How to Choose Long-Lasting Grocery Store Flowers
May 09, 2020
Long before becoming a florist, I loved making floral arrangements for my friends and family. It was a relaxing hobby and a fun way to show love to those I cared about. I loved personalizing mixed bouquets with my friends’ favorite flowers and colors! Most of time, I picked up my flowers at the grocery store during regular shopping trips, probably like you’ve done. It’s convenient, and the displays are often very eye-catching. What I didn’t know back then, though, was how to choose the healthiest flowers from the many options at my store. That meant that my arrangements wilted too soon, which is not what you want when giving a heartfelt gift.
Luckily, it isn’t difficult to pick out healthy flowers with just a little knowledge. You can make the same decisions a pro would make with these tips:
- Check the stems. Flowers have evolved their flashy, colorful blooms in order to attract the attention of pollinators like humming birds and bees, and it works on us, too! Our eyes go straight to the pretty blossom part, usually ignoring the green bits as background noise. But to get the healthiest flowers, you need to pick them up and look at the very bottoms of the stems. That’s what all seasoned florists will do. The bottom of the stem will show you right away how old or damaged the flower is. They should have firm, strong, green stems. Once flowers start to age, or if they’ve been drinking unhealthy water, you will see the tips of the stems start to brown. Basically, you can judge how long the flowers will last by how brown the tip is and how far up the stem the brown goes. Happy stem=happy flower.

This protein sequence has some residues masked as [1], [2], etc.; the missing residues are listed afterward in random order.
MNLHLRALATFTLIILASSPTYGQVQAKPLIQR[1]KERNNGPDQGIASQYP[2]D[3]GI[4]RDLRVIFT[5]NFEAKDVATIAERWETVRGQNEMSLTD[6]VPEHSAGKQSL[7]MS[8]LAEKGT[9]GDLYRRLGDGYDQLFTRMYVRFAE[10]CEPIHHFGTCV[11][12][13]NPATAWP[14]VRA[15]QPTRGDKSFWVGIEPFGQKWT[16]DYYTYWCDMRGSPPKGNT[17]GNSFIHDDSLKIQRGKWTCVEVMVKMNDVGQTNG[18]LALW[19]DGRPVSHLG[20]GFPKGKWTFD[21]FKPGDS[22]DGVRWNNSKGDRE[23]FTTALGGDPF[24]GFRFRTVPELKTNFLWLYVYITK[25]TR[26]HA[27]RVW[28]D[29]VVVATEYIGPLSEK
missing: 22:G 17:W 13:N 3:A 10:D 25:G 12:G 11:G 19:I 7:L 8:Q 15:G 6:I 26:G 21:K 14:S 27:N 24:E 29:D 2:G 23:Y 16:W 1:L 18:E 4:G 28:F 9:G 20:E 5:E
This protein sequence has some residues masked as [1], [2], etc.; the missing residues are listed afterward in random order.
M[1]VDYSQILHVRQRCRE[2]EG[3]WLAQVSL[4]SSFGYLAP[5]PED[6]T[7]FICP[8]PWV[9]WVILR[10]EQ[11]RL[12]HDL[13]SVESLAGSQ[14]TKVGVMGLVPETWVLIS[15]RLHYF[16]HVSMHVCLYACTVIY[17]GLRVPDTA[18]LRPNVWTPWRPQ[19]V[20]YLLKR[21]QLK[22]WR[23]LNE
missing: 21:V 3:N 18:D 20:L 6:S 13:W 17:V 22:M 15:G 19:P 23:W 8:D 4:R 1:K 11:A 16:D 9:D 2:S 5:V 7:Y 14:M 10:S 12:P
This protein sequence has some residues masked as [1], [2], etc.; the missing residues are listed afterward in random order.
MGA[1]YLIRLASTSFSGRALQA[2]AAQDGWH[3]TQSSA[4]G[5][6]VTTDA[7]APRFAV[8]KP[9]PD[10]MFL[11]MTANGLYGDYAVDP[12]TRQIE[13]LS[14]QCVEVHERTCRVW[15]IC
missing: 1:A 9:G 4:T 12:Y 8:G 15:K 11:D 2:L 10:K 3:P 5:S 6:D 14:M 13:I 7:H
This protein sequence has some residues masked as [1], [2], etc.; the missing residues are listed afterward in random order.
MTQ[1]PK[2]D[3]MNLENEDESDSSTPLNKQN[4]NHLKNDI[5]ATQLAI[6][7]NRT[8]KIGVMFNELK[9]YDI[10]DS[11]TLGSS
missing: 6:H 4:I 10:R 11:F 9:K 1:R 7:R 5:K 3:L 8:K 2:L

- Look for spotting on the leaves. Now your eye can make its way up a little to the leaves. Look for rot or spotting. This can be brown or white, depending on the flower, and usually creates a slimy sort of mush. If you see rot, especially close to the stem, there’s a good chance that rot has moved into the stem. That’s going to prevent that flower from properly drinking in a vase, which means it’ll age faster. If the leaf isn’t slimy or off-color, but has been eaten away by bugs, that’s okay. You do need to worry about stems and blossoms that have been gnawed on, but with that leaf, you can simply pluck it off and the flower will be fine. You probably won’t encounter too many munched leaves on grocery store flowers.
- Inspect for healthy petals. The very last thing to check is the top of the flower. Now you can take a look at those pretty petals! Look inside the flower. Sometimes you’ll see that some of the inner petals have started to rot, especially on roses. This happens often when water has dripped inside and been trapped there, causing it to rot away. It doesn’t look very good, and it means your petals are going to rot much faster than a dry bloom. You should also check petals for any damage they’ve sustained from being squished or bruised. Lilies are especially suspectable to this. The slightest bump will make those petals crease and brown. This isn’t as big of a deal as avoiding rotting stems and leaves, but you do want pretty flowers. That’s why you’re buying them! One trick to use if the flower seems to be in very good shape besides some petal damage, is to pluck off the bruised petals. The flower will be just fine in terms of longevity and will look better. This obviously doesn’t work with flowers like lilies where a missing petal would be really ugly, but can be a great tool for roses and similar blooms.
So, the next time you are out shopping for groceries and know that you’re going to pick up some flowers, follow these simple steps so that your beautiful arrangement lives a very long and happy life.
Learn more about which poisonous flowers to look out for here.